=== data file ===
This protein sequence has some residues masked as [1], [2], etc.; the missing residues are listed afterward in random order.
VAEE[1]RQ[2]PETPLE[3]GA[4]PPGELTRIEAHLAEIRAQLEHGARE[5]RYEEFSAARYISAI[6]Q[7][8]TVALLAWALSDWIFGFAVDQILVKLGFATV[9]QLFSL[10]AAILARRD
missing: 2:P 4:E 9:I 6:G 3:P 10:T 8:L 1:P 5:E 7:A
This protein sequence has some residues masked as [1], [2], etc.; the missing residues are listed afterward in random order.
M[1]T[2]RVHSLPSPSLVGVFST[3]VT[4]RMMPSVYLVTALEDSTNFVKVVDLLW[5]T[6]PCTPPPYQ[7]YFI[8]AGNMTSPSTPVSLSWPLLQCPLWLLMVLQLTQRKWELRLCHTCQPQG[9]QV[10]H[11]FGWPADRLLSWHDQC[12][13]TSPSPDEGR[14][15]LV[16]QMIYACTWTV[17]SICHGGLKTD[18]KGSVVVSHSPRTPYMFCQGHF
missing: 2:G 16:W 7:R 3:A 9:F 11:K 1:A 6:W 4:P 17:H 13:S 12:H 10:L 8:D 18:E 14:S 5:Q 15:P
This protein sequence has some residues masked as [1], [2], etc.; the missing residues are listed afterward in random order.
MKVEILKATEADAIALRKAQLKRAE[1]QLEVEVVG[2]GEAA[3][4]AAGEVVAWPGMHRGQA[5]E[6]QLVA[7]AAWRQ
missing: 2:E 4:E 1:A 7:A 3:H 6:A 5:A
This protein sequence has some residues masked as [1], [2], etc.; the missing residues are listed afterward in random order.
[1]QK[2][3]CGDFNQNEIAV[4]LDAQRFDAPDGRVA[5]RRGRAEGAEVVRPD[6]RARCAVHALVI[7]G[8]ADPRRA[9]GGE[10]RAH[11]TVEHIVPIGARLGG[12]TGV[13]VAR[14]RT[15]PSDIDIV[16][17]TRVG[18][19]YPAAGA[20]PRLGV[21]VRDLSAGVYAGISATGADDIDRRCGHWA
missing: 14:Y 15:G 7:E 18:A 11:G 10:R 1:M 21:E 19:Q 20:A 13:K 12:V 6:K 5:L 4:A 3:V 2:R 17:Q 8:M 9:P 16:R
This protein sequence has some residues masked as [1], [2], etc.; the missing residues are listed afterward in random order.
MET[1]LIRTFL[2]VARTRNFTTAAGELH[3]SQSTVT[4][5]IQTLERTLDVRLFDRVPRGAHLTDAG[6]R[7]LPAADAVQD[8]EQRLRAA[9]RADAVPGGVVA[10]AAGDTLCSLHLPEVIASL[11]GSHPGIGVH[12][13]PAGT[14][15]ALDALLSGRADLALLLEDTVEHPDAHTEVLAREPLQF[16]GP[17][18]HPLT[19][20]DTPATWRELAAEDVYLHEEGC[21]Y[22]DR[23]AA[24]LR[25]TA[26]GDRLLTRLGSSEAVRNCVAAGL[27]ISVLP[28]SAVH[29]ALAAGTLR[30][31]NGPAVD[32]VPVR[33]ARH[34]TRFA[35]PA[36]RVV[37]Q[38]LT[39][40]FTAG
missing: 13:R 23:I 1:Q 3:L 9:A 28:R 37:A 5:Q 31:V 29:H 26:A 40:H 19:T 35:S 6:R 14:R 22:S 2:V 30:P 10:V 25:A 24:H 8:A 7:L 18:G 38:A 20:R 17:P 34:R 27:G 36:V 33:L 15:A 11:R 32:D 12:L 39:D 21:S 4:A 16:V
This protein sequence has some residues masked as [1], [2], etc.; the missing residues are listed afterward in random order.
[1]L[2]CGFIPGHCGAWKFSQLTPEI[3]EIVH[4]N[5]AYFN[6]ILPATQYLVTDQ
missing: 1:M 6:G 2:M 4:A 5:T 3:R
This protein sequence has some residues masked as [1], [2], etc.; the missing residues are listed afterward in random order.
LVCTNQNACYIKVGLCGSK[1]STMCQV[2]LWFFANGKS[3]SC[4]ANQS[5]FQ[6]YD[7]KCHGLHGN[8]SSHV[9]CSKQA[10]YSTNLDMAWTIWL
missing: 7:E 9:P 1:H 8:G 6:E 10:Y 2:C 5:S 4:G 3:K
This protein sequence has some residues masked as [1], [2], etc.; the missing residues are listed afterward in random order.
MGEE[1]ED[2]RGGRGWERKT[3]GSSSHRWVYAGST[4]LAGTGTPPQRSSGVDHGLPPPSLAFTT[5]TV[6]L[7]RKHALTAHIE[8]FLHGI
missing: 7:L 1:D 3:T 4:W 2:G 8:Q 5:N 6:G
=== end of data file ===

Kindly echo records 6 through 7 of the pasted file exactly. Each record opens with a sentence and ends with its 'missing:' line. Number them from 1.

This protein sequence has some residues masked as [1], [2], etc.; the missing residues are listed afterward in random order.
[1]L[2]CGFIPGHCGAWKFSQLTPEI[3]EIVH[4]N[5]AYFN[6]ILPATQYLVTDQ
missing: 1:M 6:G 2:M 4:A 5:T 3:R
This protein sequence has some residues masked as [1], [2], etc.; the missing residues are listed afterward in random order.
LVCTNQNACYIKVGLCGSK[1]STMCQV[2]LWFFANGKS[3]SC[4]ANQS[5]FQ[6]YD[7]KCHGLHGN[8]SSHV[9]CSKQA[10]YSTNLDMAWTIWL
missing: 7:E 9:P 1:H 8:G 6:E 10:Y 2:C 5:S 4:G 3:K